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Publication numberUS4328768 A
Publication typeGrant
Application numberUS 06/171,753
Publication dateMay 11, 1982
Filing dateJul 24, 1980
Priority dateJul 24, 1980
Publication number06171753, 171753, US 4328768 A, US 4328768A, US-A-4328768, US4328768 A, US4328768A
InventorsJoseph C. Tracy, Jan F. Herbst
Original AssigneeGeneral Motors Corporation
Export CitationBiBTeX, EndNote, RefMan
External Links: USPTO, USPTO Assignment, Espacenet
Hydrogen fuel storage and delivery system
US 4328768 A
Abstract
Hydrogen gas filled hollow hole-free microspheres are stored in a chamber. The microspheres are directed from the storage chamber to a heated chamber where the hydrogen gas is diffused through the outer surface of the microspheres and delivered to an engine for use as a fuel. After substantially all the hydrogen gas is removed, the microspheres are transported to another storage chamber from which they are completely removed for refilling with hydrogen gas while the first mentioned storage chamber is refilled with fueled microspheres.
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Claims(2)
The embodiments of the invention in which an exclusive property or privilege is claimed are defined as follows:
1. A hydrogen fuel storage structure for storing hollow microspheres filled with hydrogen gas and for freeing the hydrogen gas from the microspheres for delivery to an engine, said storage structure comprising; a fuel storage chamber for enclosing a plurality of microspheres filled with hydrogen gas; heated fuel delivery chamber means for freeing the hydrogen gas from the microspheres by heating; means for delivering the microspheres to the heated fuel delivery chamber means; means for delivering the freed hydrogen gas to an engine; means for directing the waste heat from the engine to heat the heated fuel delivery chamber; a microsphere storage chamber for storing the microspheres after the hydrogen gas is freed therefrom; and pump means for moving the microspheres from the heated fuel delivery chamber to the microsphere storage chamber.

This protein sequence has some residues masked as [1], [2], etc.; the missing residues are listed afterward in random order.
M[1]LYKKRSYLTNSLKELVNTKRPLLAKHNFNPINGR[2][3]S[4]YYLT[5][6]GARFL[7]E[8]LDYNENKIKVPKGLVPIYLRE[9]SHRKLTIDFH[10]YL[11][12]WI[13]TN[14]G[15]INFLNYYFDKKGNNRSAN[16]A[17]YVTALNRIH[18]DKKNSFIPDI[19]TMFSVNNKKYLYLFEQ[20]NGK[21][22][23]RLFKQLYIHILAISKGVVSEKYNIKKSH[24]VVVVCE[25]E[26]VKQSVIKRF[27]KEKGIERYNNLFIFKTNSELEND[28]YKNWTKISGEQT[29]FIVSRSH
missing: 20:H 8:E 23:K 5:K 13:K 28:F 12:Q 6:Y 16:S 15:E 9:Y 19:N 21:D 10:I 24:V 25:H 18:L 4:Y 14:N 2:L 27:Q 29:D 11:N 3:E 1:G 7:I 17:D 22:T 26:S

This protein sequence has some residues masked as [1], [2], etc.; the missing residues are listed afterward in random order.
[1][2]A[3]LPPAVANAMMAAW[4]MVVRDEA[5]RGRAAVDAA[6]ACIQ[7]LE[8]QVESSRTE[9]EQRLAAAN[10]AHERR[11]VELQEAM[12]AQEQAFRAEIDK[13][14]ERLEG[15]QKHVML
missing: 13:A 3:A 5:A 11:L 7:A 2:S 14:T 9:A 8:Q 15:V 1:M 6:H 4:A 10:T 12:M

2. A hydrogen fuel storage structure for storing hollow microspheres filled with hydrogen gas and for freeing the hydrogen gas from the microspheres for delivery to an engine, said storage structure comprising; a fuel storage chamber for enclosing a plurality of microspheres filled with hydrogen gas; heated fuel delivery chamber means connected to said fuel storage chamber for freeing the hydrogen gas from the microspheres by heating; a diffusion chamber adjacent said heated fuel delivery chamber for storing the microspheres at an elevated temperature after passage through said heated fuel delivery chamber; means for delivering the freed hydrogen gas to an engine; means for directing the waste heat from the engine to heat the heated fuel delivery chamber; a microsphere storage chamber for storing the microspheres after the hydrogen gas is freed therefrom; and pump means for moving the microspheres from the diffusion chamber to the microsphere storage chamber.
Description

This invention relates to fuel storage systems and more particularly to such systems for storing and delivering hydrogen gas to an engine.

It is well-known that hydrogen is a very efficient and clean-burning fuel. There are, however, some difficulties in storing hydrogen prior to its use within the engine. Most generally, the hydrogen is stored either in liquid form or as a gas under pressure in a large vessel. The liquid storage systems require significant insulation so that the liquid state can be maintained while the gas storage systems require large and heavy vessels.

The present invention utilizes microspheres filled with hydrogen gas at high pressure. The microspheres can be stored in conventionally designed storage chambers since they do not require ambient pressurization or substantial low temperature control. The process for storing gases in hollow hole-free microspheres is discussed in U.S. Pat. Nos. 2,892,508 issued to Kohman et al. June 30, 1959 and 3,184,899 issued to Frazier May 25, 1965.

More recent developments in the art of gas filled microspheres indicate that hydrogen gas can be stored at pressures of 400 atm.

It is therefore an object of this invention to provide an improved fuel storage and delivery system wherein hollow microspheres filled with hydrogen gas are stored in a fuel storage chamber from which the microspheres are directed through a heated delivery chamber wherein hydrogen gas is freed by diffusion and delivered to the engine after which the substantially emptied microspheres are delivered to a second storage chamber.

It is another object of this invention to provide an improved hydrogen storage and delivery structure wherein hydrogen gas filled microspheres are moved progressively from a storage chamber to a heated delivery chamber and diffusion chamber wherein the hydrogen gas is removed. From the diffusion chamber, the substantially emptied microspheres are removed by mechanical means, such as a pump, to a storage chamber from which they can be removed for refilling.

These and other objects and advantages of the present invention will be more apparent from the following description and drawing which is a diagrammatic representation of a fuel storage and delivery structure.